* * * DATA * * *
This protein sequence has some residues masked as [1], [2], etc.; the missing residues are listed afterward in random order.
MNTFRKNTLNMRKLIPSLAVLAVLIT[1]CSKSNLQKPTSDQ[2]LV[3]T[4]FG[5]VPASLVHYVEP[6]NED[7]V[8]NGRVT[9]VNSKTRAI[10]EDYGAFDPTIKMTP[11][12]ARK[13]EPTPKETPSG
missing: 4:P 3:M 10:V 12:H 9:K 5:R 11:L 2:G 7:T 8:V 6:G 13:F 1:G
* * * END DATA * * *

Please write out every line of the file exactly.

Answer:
This protein sequence has some residues masked as [1], [2], etc.; the missing residues are listed afterward in random order.
MNTFRKNTLNMRKLIPSLAVLAVLIT[1]CSKSNLQKPTSDQ[2]LV[3]T[4]FG[5]VPASLVHYVEP[6]NED[7]V[8]NGRVT[9]VNSKTRAI[10]EDYGAFDPTIKMTP[11][12]ARK[13]EPTPKETPSG
missing: 4:P 3:M 10:V 12:H 9:K 5:R 11:L 2:G 7:T 8:V 6:G 13:F 1:G